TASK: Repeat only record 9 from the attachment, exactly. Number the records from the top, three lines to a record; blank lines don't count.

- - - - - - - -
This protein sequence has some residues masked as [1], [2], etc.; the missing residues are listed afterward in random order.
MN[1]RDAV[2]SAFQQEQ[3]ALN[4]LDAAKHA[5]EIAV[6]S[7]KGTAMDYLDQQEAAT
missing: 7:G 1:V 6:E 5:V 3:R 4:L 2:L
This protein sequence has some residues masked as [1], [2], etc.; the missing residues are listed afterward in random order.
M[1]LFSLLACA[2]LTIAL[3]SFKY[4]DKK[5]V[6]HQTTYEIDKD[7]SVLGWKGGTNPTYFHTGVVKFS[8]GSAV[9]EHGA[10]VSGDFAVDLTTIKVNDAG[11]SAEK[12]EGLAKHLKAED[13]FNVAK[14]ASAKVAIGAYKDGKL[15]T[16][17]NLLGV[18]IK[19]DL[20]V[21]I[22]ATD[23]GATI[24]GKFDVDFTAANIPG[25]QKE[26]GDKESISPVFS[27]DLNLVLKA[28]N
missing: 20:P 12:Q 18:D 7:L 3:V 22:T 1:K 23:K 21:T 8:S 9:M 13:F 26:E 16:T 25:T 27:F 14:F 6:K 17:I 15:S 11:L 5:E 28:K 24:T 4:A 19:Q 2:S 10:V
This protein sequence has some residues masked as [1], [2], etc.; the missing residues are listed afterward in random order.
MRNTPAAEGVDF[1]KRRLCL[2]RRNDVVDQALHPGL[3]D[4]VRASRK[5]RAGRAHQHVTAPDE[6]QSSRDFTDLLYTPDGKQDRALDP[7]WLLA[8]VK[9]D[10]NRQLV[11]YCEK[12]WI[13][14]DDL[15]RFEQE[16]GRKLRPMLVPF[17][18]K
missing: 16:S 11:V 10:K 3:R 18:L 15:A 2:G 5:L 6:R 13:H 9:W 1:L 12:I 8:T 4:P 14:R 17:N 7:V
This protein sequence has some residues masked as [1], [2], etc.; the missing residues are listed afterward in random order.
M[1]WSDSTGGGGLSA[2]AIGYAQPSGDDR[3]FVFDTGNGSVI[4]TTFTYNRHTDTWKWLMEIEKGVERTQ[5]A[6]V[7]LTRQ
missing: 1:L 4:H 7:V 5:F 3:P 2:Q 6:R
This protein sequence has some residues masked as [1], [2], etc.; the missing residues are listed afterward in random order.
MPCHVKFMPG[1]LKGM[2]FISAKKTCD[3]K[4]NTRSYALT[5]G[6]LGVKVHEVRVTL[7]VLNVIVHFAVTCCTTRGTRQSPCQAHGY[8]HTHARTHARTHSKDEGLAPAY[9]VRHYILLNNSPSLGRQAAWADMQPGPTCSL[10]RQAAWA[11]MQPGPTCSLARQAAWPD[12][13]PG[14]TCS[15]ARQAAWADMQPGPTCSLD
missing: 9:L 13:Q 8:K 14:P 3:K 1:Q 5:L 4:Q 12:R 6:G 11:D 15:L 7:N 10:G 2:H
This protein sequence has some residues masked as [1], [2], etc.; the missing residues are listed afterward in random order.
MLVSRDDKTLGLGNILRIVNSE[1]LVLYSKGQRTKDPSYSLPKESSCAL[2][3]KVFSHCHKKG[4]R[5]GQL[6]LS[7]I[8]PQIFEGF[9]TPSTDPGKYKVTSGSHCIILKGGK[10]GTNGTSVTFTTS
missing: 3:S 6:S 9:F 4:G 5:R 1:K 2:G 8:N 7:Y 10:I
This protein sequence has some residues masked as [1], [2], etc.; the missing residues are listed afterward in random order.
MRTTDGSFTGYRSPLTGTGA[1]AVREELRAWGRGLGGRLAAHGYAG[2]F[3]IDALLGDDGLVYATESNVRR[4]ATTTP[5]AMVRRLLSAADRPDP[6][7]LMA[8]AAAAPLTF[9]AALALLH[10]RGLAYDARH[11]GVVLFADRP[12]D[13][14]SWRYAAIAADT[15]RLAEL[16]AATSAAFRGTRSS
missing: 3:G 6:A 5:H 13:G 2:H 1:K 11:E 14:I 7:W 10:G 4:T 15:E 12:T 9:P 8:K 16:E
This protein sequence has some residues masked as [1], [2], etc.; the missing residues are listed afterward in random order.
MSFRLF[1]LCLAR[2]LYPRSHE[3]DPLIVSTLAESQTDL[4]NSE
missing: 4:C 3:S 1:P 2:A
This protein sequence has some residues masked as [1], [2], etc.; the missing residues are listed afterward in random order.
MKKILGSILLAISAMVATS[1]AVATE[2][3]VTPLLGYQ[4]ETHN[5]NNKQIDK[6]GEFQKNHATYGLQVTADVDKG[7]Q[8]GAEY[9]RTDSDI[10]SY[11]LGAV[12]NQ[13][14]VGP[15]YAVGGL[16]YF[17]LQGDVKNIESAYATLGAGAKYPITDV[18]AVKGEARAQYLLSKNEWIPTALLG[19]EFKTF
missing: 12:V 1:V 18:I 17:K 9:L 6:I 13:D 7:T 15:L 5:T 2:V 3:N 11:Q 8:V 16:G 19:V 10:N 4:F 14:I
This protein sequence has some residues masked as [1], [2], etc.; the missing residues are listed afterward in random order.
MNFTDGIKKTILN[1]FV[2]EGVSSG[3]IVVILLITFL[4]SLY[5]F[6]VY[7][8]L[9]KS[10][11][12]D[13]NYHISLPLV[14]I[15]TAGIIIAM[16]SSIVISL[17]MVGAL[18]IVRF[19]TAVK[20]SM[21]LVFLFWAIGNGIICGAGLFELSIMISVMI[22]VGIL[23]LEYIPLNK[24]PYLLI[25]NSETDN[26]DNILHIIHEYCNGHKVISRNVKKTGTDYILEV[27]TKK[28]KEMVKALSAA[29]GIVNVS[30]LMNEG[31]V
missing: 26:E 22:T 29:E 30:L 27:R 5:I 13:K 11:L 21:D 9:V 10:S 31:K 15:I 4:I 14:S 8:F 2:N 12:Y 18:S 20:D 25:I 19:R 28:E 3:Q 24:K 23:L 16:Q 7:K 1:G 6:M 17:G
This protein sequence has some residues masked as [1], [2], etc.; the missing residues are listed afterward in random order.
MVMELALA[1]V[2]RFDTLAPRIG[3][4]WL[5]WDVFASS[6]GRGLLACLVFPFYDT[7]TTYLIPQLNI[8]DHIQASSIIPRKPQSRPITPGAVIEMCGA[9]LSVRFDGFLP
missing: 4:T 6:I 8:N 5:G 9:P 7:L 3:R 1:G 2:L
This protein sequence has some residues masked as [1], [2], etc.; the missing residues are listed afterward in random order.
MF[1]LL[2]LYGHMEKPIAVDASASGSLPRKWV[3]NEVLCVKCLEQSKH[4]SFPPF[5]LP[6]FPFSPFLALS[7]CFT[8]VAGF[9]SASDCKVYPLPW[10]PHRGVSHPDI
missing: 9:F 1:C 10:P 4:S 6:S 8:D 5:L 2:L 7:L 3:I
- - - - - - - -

This protein sequence has some residues masked as [1], [2], etc.; the missing residues are listed afterward in random order.
MKKILGSILLAISAMVATS[1]AVATE[2][3]VTPLLGYQ[4]ETHN[5]NNKQIDK[6]GEFQKNHATYGLQVTADVDKG[7]Q[8]GAEY[9]RTDSDI[10]SY[11]LGAV[12]NQ[13][14]VGP[15]YAVGGL[16]YF[17]LQGDVKNIESAYATLGAGAKYPITDV[18]AVKGEARAQYLLSKNEWIPTALLG[19]EFKTF
missing: 12:V 1:V 18:I 17:K 9:L 6:I 13:D 7:T 15:L 5:T 2:V 3:N 11:Q 8:V 16:G 19:V 10:N 4:F 14:I